In today's society, the way in which information is spread drastically differs from that of yesterday, especially in different parts of the world - more specifically, the Commonwealth of Nations.
As the United States continues to dominate almost every aspect of the world, including culture, many different nations scurry to keep up with them, sometimes adopting an identity which is in great contrast to their own, and in many cases, shadow their own identity as a whole. With the ever-advancing technology, the spreading of U.S. culture seems to be easier, and this has many countries worried. Hence, a reason - or need - to censor what enters the country via print, airwaves or Internet.
In "Global Communications of the Twenty-first Century," a Hungarian novelist gives his depiction of what he think American culture entails:
As an American I'll have a credit card. Or two. I'll use and misuse them and have to pay the fees ... And I'll buy the best dishwasher, microwave, dryer and hi-fi in the world - that is, the U.S.A. I'll have warranty for all - or my money back. I'll use automatic toothbrushes, egg boilers and garage doors. I'll call every single phone number starting with 1-800 ... I'll buy a new TV every time a larger screen appears on the market ... My life won't differ from the lives you can see in soaps: nobody will complain. I won't complain either. I'll always smile (Stevenson 45).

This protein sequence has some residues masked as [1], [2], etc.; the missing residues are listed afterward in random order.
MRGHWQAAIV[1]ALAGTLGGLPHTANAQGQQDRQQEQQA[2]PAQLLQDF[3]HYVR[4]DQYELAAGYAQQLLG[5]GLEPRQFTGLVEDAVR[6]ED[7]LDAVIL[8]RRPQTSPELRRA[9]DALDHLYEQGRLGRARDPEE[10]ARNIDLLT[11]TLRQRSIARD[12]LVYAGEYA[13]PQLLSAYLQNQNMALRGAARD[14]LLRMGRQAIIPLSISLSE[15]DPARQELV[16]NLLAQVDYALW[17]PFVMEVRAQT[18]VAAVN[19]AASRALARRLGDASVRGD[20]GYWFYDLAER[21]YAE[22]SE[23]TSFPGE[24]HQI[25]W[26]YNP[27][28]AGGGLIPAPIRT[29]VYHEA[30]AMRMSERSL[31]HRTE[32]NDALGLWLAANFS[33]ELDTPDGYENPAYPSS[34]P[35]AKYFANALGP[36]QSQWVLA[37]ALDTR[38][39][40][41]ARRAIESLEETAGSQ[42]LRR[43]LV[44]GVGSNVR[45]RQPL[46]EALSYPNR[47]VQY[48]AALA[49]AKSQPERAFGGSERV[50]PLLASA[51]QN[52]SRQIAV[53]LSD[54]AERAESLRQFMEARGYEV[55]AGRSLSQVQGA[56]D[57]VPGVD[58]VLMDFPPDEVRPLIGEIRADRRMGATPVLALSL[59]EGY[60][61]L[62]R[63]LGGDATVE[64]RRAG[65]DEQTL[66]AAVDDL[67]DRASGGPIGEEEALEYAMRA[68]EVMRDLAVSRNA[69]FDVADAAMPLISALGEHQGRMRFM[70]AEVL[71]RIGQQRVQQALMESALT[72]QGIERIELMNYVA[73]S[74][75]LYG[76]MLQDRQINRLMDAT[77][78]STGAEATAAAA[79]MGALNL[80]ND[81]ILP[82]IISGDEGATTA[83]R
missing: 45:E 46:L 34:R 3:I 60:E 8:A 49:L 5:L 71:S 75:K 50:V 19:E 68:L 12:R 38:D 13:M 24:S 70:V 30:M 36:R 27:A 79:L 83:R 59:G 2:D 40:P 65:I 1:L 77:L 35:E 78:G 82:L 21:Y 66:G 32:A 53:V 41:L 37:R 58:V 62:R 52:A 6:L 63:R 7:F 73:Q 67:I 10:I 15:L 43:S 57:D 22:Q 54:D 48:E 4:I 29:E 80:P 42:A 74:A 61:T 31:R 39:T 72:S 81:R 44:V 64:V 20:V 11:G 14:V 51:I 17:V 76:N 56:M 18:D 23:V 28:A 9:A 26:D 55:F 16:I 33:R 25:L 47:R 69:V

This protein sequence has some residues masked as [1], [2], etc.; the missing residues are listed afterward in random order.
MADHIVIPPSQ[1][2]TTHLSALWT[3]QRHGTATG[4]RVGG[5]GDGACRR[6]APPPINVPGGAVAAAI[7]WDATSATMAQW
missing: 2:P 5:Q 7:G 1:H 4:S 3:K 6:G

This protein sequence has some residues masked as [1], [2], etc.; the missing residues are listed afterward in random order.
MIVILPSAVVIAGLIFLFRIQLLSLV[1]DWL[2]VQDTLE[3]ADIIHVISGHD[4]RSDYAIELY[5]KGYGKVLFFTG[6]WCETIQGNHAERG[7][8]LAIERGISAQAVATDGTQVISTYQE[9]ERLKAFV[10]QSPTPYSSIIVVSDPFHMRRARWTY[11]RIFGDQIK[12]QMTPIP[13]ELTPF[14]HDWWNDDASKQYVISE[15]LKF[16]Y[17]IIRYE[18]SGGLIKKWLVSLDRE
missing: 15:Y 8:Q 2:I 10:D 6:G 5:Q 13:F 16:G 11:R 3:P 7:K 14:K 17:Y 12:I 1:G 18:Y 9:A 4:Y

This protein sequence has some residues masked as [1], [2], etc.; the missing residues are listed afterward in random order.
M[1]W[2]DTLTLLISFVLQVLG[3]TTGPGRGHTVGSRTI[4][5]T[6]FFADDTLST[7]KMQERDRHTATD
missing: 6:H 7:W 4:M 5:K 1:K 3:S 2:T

This is an example of the stereotype that other nations have about the United States. Such behavior may seem all right to Americans, but to other countries, it may be viewed as shallow, hence the need to censor what comes over the airwaves in an attempt to preserve their own culture.
Most U.S. television shows...
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All in all, media is censored to some degree everywhere in the world. In the United States there can be a show about a dysfunctional family, where the father has a drinking problem and spews racial slurs, but heaven forbid the kids see a show about an honest, decent relationship between two lesbians. America may be advanced in terms of technology, but in terms of acceptance it is just as far behind media wise as many other countries, including the Commonwealth of Nations.
Stevenson, Robert. Global Communication in the Twenty-First Century. Longman Publishing Group, 1994. Page 45
Herman, Edward and Robert McChesney. The Global Media. Cassell Publishing, 1997. Page 118
Williams, Michelle. "No More PLP." The Guardian. 8 of July, 1993, First Ed; A1
Michaels, Tony. "FNM Soon to be in Power." The Tribune. 8 of July, 1993, Final Ed; A1
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